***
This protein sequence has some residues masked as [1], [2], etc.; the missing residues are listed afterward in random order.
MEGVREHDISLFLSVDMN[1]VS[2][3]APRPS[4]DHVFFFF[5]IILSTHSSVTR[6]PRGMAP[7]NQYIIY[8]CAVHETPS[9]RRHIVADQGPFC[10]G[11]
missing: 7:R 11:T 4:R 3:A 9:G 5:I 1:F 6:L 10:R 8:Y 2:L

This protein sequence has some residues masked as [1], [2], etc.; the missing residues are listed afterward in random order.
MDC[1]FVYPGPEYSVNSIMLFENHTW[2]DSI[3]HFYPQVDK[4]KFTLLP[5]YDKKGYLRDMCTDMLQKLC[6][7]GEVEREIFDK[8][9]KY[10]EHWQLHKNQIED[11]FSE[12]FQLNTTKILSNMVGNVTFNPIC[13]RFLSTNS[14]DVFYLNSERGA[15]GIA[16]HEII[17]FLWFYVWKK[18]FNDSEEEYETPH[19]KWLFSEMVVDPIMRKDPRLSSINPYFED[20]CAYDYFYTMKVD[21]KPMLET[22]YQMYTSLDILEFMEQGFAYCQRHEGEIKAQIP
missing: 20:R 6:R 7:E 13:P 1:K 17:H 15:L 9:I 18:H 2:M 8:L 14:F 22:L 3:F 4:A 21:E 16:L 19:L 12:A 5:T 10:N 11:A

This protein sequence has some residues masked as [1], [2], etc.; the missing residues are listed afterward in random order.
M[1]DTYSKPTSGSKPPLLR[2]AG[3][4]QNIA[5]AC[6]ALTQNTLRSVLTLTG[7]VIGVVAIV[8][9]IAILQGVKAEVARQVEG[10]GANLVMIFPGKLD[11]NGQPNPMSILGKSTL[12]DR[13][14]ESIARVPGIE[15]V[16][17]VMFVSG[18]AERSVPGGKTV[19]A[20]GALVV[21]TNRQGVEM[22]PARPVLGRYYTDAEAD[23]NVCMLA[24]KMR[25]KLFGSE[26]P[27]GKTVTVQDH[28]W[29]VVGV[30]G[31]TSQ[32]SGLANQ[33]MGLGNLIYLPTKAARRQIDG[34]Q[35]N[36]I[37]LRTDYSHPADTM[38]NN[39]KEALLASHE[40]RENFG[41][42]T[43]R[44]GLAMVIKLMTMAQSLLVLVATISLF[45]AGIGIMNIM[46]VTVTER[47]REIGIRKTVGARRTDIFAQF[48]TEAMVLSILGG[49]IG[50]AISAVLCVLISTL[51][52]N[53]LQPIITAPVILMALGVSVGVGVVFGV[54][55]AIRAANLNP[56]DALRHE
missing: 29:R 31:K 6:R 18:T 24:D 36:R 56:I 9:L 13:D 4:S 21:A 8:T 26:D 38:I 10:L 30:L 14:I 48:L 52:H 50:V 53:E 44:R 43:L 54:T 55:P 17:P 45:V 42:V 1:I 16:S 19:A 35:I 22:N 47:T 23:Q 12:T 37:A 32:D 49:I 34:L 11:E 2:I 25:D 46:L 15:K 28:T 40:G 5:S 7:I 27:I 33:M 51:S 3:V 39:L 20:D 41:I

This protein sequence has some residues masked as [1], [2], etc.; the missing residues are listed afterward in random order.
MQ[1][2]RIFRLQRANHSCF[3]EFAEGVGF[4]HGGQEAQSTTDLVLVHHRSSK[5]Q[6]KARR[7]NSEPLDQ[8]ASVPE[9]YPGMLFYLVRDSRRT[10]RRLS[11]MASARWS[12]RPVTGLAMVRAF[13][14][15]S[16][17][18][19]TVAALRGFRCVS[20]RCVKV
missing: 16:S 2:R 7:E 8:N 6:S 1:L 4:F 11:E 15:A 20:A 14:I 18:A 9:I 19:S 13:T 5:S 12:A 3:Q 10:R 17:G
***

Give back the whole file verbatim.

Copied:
This protein sequence has some residues masked as [1], [2], etc.; the missing residues are listed afterward in random order.
MEGVREHDISLFLSVDMN[1]VS[2][3]APRPS[4]DHVFFFF[5]IILSTHSSVTR[6]PRGMAP[7]NQYIIY[8]CAVHETPS[9]RRHIVADQGPFC[10]G[11]
missing: 7:R 11:T 4:R 3:A 9:G 5:I 1:F 6:L 10:R 8:Y 2:L

This protein sequence has some residues masked as [1], [2], etc.; the missing residues are listed afterward in random order.
MDC[1]FVYPGPEYSVNSIMLFENHTW[2]DSI[3]HFYPQVDK[4]KFTLLP[5]YDKKGYLRDMCTDMLQKLC[6][7]GEVEREIFDK[8][9]KY[10]EHWQLHKNQIED[11]FSE[12]FQLNTTKILSNMVGNVTFNPIC[13]RFLSTNS[14]DVFYLNSERGA[15]GIA[16]HEII[17]FLWFYVWKK[18]FNDSEEEYETPH[19]KWLFSEMVVDPIMRKDPRLSSINPYFED[20]CAYDYFYTMKVD[21]KPMLET[22]YQMYTSLDILEFMEQGFAYCQRHEGEIKAQIP
missing: 20:R 6:R 7:E 13:P 1:K 17:H 15:L 9:I 18:H 2:M 8:L 14:F 22:L 3:F 4:A 21:E 16:L 19:L 12:A 5:T 10:N 11:A

This protein sequence has some residues masked as [1], [2], etc.; the missing residues are listed afterward in random order.
M[1]DTYSKPTSGSKPPLLR[2]AG[3][4]QNIA[5]AC[6]ALTQNTLRSVLTLTG[7]VIGVVAIV[8][9]IAILQGVKAEVARQVEG[10]GANLVMIFPGKLD[11]NGQPNPMSILGKSTL[12]DR[13][14]ESIARVPGIE[15]V[16][17]VMFVSG[18]AERSVPGGKTV[19]A[20]GALVV[21]TNRQGVEM[22]PARPVLGRYYTDAEAD[23]NVCMLA[24]KMR[25]KLFGSE[26]P[27]GKTVTVQDH[28]W[29]VVGV[30]G[31]TSQ[32]SGLANQ[33]MGLGNLIYLPTKAARRQIDG[34]Q[35]N[36]I[37]LRTDYSHPADTM[38]NN[39]KEALLASHE[40]RENFG[41][42]T[43]R[44]GLAMVIKLMTMAQSLLVLVATISLF[45]AGIGIMNIM[46]VTVTER[47]REIGIRKTVGARRTDIFAQF[48]TEAMVLSILGG[49]IG[50]AISAVLCVLISTL[51][52]N[53]LQPIITAPVILMALGVSVGVGVVFGV[54][55]AIRAANLNP[56]DALRHE
missing: 29:R 31:K 6:R 18:T 24:D 36:R 56:I 9:L 13:D 4:S 21:A 8:T 26:D 38:I 10:L 30:L 14:I 48:L 52:H 50:V 53:E 44:R 43:L 54:T 55:P 17:P 45:V 42:V 1:I 16:S 19:A 35:I 22:N 47:T 23:Q 12:T 37:A 32:D 49:I 34:L 11:E 2:I 25:D 46:L 15:K 28:T 40:G 5:S 7:I 27:I 33:M 51:S 3:V 39:L 20:D 41:I

This protein sequence has some residues masked as [1], [2], etc.; the missing residues are listed afterward in random order.
MQ[1][2]RIFRLQRANHSCF[3]EFAEGVGF[4]HGGQEAQSTTDLVLVHHRSSK[5]Q[6]KARR[7]NSEPLDQ[8]ASVPE[9]YPGMLFYLVRDSRRT[10]RRLS[11]MASARWS[12]RPVTGLAMVRAF[13][14][15]S[16][17][18][19]TVAALRGFRCVS[20]RCVKV
missing: 16:S 2:R 7:E 8:N 6:S 1:L 4:F 11:E 15:A 20:A 14:I 18:A 9:I 19:S 13:T 5:S 12:A 3:Q 10:R 17:G